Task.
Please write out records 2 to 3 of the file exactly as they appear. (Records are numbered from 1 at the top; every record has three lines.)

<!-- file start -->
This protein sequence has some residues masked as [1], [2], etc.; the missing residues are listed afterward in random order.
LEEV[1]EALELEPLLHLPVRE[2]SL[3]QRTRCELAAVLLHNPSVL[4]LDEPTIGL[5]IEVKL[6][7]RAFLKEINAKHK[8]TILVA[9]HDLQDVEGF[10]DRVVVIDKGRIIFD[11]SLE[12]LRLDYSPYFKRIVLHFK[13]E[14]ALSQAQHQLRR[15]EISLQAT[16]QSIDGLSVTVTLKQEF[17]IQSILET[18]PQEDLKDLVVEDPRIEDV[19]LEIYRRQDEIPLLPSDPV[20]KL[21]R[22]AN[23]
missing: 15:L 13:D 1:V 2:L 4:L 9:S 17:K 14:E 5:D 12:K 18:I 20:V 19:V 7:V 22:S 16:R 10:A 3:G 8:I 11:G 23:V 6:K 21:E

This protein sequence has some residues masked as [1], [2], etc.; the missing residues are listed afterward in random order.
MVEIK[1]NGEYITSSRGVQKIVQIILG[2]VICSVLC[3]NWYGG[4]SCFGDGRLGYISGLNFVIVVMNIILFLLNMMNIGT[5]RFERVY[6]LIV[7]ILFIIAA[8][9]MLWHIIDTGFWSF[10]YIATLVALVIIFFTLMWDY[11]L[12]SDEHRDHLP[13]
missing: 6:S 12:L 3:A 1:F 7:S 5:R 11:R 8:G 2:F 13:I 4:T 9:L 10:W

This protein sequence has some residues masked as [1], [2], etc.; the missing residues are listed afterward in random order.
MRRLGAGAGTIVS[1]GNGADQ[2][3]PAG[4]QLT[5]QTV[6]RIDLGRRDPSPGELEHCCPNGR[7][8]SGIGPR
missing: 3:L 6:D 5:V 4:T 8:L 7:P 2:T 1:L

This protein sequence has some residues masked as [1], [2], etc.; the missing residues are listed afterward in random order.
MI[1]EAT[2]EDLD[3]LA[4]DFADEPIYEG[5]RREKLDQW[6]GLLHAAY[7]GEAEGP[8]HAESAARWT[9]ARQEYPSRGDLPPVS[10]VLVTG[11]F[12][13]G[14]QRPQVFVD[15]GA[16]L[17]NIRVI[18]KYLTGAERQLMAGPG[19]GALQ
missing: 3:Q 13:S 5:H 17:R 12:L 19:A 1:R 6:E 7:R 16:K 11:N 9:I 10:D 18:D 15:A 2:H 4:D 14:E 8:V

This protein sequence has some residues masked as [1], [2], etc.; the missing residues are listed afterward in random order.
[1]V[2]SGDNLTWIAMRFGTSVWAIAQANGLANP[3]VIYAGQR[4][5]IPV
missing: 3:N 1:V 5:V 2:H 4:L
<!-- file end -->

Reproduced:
This protein sequence has some residues masked as [1], [2], etc.; the missing residues are listed afterward in random order.
MVEIK[1]NGEYITSSRGVQKIVQIILG[2]VICSVLC[3]NWYGG[4]SCFGDGRLGYISGLNFVIVVMNIILFLLNMMNIGT[5]RFERVY[6]LIV[7]ILFIIAA[8][9]MLWHIIDTGFWSF[10]YIATLVALVIIFFTLMWDY[11]L[12]SDEHRDHLP[13]
missing: 6:S 12:L 3:A 1:F 7:S 5:R 11:R 8:G 2:F 13:I 4:T 9:L 10:W

This protein sequence has some residues masked as [1], [2], etc.; the missing residues are listed afterward in random order.
MRRLGAGAGTIVS[1]GNGADQ[2][3]PAG[4]QLT[5]QTV[6]RIDLGRRDPSPGELEHCCPNGR[7][8]SGIGPR
missing: 3:L 6:D 5:V 4:T 8:L 7:P 2:T 1:L